Remote locations, extreme adventures, and jaw-dropping scenery are all things that to be found in the 58 national parks preserved by the National Parks Service. This year marks 100th anniversary of the National Parks Service and more people than ever will be exploring the abundance of natural beauty contained within our national parks.
This list provides information (and links) to 11 national parks that are some of the most exciting, remote, and unexplored locations. Get ready to pack your bags and check out some parks that will feed the adventure-seeker’s soul.
1. Arches, Utah
Outdoor enthusiasts will find unlimited activities to enjoy in this surreal landscape. From four-wheeling, canyoneering, backpacking, mountain biking, and rock climbing to photography and stargazing, thrill-seeking opportunities abound in this desert landscape on the expansive Colorado Plateau.
2. Death Valley, California
There are many backcountry roads and camping options in this dry, desert park. Be prepared for your epic adventure by understanding the weather at the hottest, driest, and lowest point in North America. Unique natural phenomena, such as the Devil’s Racetrack (pictured above) are caused by the fluctuations in temperature and water. Check out the sand dunes and salt flats that make up part of this beautifully desolate terrain.
3. Gates of the Arctic, Alaska
This park is pure and wild, with no park services available on site. It is only possible to get into this park via hiking or flying. To experience this remote area, you can backpack, camp, or explore the wild rivers. At the end of an adventure-filled day, you can relax under the stars and experience the beauty of the awe-inducing aurora borealis in the night sky.
4. Big Bend, Texas
Experience the backcountry, float down the Rio Grande, or hike the desert, mountain, or river biomes. If fishing or birdwatching get your heart pumping, this is the place to experience both of those activities as well. Scenic drives, both on paved and primitive roads, are available to explore in this expansive area. This park offers a bit of everything for the restless explorer.
5. American Samoa, American Samoa
An island chain to the southwest of Hawaii that is a lush tropical paradise, and closer to Australia than the United States, National Park of American Samoa is an island escape for anyone experiencing a case of wanderlust. Extroverted adventurers can explore the tropical rainforest, discover stunning wildlife such as the King Fisher bird and the Pe’a (Fruit Bats), snorkel through the surrounding coral reefs, and experience the beauty of the local Samoan culture.
6. Biscayne, Florida
Boating, camping, canoeing, and kayaking are all activities available at this tropical island park on the north end of the Florida Keys. Exotic plants and animals are prevalent throughout this marine environment, including endangered sea turtles. Explore the many shipwrecks in the area by following the Maritime Heritage trail. If you’re feeling particularly adventurous, you can check out several shipwrecks up close by snorkelling or scuba diving.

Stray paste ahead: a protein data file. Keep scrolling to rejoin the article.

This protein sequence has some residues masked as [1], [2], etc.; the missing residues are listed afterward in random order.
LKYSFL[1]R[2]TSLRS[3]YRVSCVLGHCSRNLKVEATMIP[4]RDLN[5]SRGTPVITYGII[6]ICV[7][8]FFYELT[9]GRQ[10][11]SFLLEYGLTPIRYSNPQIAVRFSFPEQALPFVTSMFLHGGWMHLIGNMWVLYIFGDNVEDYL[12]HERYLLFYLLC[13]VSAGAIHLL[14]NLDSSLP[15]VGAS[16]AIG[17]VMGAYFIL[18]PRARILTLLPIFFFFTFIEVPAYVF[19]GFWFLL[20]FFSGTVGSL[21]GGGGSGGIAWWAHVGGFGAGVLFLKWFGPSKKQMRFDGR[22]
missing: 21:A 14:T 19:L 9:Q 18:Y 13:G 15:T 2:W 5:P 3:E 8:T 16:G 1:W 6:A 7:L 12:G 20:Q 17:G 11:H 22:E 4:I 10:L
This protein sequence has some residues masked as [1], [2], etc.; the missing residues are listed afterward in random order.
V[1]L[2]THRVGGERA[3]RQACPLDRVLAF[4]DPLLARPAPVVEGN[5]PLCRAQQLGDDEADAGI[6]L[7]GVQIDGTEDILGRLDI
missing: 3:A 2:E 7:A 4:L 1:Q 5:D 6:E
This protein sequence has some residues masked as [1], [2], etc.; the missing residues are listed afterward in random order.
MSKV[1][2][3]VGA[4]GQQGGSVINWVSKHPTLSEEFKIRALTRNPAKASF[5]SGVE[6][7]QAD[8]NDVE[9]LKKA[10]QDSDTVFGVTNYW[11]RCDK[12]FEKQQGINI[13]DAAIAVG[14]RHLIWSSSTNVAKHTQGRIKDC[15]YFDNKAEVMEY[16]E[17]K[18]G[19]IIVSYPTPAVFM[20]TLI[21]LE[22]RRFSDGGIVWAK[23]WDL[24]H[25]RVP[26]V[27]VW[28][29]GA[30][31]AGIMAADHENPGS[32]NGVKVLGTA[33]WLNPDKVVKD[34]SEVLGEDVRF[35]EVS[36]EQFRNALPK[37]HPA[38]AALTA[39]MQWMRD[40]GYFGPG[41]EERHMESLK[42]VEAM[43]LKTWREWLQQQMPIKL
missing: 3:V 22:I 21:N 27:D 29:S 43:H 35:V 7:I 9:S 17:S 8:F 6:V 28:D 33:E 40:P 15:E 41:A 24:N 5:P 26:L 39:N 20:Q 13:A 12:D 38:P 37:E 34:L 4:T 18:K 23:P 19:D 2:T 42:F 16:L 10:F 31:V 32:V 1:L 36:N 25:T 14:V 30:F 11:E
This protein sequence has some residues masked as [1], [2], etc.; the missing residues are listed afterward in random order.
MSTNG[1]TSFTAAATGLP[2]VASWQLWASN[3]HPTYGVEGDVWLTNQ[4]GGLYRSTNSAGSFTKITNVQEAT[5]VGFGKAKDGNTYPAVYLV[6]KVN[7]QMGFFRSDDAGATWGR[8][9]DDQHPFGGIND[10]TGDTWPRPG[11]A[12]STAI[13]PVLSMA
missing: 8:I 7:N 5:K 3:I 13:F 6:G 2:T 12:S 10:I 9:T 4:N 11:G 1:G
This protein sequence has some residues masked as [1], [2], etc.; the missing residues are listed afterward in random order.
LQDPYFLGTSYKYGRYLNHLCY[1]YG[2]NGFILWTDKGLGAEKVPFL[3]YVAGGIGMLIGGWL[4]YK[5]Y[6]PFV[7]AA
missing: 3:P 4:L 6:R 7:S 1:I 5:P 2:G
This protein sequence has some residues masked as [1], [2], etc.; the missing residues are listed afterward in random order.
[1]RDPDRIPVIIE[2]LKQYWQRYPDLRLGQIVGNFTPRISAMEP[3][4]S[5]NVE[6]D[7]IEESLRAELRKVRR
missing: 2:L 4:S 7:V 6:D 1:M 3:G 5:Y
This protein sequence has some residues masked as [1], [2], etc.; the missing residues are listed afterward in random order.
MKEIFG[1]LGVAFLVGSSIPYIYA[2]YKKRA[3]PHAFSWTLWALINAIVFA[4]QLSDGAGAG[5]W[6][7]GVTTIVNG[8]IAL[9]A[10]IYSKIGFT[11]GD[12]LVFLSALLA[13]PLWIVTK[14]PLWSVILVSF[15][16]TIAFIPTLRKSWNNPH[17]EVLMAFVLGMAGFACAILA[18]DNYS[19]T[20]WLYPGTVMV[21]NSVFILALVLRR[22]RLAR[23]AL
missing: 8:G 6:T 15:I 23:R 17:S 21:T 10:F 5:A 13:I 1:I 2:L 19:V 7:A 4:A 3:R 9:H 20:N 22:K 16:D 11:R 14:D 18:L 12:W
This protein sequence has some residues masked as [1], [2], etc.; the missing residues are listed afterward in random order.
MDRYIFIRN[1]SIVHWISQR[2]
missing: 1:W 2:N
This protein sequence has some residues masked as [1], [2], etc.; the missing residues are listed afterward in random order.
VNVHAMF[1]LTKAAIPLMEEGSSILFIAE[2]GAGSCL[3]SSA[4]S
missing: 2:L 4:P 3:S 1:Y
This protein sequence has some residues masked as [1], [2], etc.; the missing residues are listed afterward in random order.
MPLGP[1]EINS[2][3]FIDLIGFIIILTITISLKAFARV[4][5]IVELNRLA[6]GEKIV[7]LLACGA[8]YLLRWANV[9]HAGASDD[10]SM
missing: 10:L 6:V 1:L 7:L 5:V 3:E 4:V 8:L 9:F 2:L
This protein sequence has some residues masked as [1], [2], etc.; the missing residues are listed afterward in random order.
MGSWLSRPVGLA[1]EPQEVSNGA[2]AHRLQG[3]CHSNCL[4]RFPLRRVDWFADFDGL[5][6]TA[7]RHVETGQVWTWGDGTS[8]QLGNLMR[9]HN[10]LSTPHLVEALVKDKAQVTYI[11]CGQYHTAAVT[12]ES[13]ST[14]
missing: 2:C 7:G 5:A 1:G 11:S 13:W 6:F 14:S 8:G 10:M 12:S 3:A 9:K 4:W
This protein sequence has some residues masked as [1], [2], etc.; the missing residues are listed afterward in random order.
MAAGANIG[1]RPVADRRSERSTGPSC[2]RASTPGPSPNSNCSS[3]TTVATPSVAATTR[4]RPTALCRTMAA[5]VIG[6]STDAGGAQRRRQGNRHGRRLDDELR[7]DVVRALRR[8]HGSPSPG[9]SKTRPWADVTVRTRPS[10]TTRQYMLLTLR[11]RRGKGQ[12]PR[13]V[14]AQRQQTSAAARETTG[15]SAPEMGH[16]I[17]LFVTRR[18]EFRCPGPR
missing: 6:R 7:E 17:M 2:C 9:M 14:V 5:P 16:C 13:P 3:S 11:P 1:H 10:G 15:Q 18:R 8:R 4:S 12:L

7. Grand Teton, Wyoming
An abundance of wildlife to observe (or photograph) and endless opportunities for seasonal activities make this park a thrillseeker’s dream. Summer adventures can include hiking, camping, fishing, boating, and backpacking. If you’re looking for a cold-weather adventure, this park also provides opportunities for winter skiing or snowshoeing. Learn about the previous adventurers that blazed the trail to the Grand Tetons, such as the trappers, explorers, ranchers, and Native Americans that have called this area home over the years.
8. Hawai’i Volcanoes, Hawaii
There aren’t many things more exciting than exploring active volcanoes. Take a breathtaking scenic drive along Crater Rim or follow a ranger-guided tour through the Puapo’o Lava Tube. Lava flows and steam vents are abundant on the Chain of Craters Road tour. View the scenery from your bike, but be prepared for a workout since some areas of the park climb as much as 2500 feet in 6 miles.
9. Mammoth Cave, Kentucky
This is a park for those who prefer something a little bit different. This underground cave system is the longest in the world with over 400 miles that have been explored so far. After you tour the cave, be sure to hike, bike, or take a horseback ride around the “top side” so that you can appreciate the stunning scenery. The Green and Nolin Rivers flow through this park, making it a fantastic place for a kayak adventure.
10. North Cascades, Washington
This park provides breathtaking mountain views and endless outdoor adventures just 3 hours from from Seattle, Washington. You can hike, bike, canoe, climb, or horseback ride through this glacial mountain space. This park provides a much more remote experience than neighboring Mount Rainier National Park, with a fraction of the visitors and just as many, if not more, exploratory activities. Channel your inner adventurer and try some “boat-in” camping at Lake Diablo (pictured above) or some backcountry camping and mountaineering.
11. Voyageurs, Minnesota
Great for any season, Voyageurs offers adventure and history in one unique package. Hiking, camping, and guided tours are available in summer, with cross country skiing, snowshoeing, and ice fishing available in the winter months. Learn about the Native American tribes that inhabited this area and some of the earliest European explorers, the Voyageurs, as well.
Featured photo credit: Josh Felise via magdeleine.co